Bolivia, Brazil, and the US Sign Agreement to Monitor Coca Fields

By Dialogo
January 24, 2012

On January 20, Bolivia and the United States signed their first anti-drug cooperation agreement after more than three years of diplomatic distancing that brought bilateral relations to their lowest level ever.

The agreement, which aims at establishing a new mechanism for monitoring illegal crops of coca, the raw material for cocaine, is complemented by another agreement signed at the same time between La Paz and Brasilia, slightly more than two months after Bolivia and the United States agreed to normalize relations.

The United States will provide equipment and training for the analysis of images and other data that will be obtained by Brazil, while Bolivia will contribute the field component.

“This trilateral project has the priority of strengthening international cooperation in the fight against drug trafficking under the principle of shared responsibility,” according to a joint statement published after the signing ceremony at the Bolivian foreign ministry.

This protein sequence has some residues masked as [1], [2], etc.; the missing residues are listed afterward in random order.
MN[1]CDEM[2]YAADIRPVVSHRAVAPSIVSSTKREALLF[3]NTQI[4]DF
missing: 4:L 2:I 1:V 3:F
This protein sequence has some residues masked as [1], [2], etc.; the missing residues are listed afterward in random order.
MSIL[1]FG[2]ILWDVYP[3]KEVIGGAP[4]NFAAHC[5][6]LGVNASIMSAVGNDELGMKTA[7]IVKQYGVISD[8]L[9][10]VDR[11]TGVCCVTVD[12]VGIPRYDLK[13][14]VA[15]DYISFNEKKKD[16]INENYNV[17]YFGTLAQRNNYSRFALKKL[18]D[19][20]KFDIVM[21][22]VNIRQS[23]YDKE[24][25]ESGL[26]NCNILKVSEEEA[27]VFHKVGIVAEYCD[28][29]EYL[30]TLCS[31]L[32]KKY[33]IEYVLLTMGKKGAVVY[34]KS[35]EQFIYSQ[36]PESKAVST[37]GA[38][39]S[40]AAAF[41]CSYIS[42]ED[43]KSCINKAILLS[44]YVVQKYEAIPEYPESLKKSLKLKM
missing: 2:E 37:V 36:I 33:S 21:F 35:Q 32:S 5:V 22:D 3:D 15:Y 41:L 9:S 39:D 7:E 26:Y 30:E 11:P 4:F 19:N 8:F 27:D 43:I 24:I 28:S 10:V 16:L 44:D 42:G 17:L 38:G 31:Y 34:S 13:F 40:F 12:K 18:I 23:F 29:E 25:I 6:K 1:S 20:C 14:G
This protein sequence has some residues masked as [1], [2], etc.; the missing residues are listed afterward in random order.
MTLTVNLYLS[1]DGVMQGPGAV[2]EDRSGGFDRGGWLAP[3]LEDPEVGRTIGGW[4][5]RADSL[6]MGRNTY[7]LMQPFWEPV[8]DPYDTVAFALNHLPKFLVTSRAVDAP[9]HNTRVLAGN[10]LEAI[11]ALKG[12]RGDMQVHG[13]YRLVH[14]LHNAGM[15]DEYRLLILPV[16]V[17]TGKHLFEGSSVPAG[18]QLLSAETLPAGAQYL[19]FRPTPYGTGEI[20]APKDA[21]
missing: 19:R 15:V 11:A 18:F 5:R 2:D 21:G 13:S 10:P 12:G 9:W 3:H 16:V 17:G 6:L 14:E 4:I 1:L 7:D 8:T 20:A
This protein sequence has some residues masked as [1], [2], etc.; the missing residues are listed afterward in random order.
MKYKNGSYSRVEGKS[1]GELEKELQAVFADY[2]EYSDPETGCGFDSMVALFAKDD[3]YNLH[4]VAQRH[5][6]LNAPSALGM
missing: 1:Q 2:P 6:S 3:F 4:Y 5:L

The document did not give details about the duration or cost of the project, in which the United Nations will also participate. It also did not mention the possible use of unmanned aircraft in monitoring drug trafficking, something that had been repeatedly mentioned since the agreements were announced, about six months ago.

Cooperation between Bolivia and the United States against drug trafficking has been reduced to a minimum since President Evo Morales expelled the U.S. ambassador and the U.S. Drug Enforcement Agency (DEA) in the second half of 2008, accusing them of political interference. Washington, D.C. responded by expelling the Bolivian ambassador.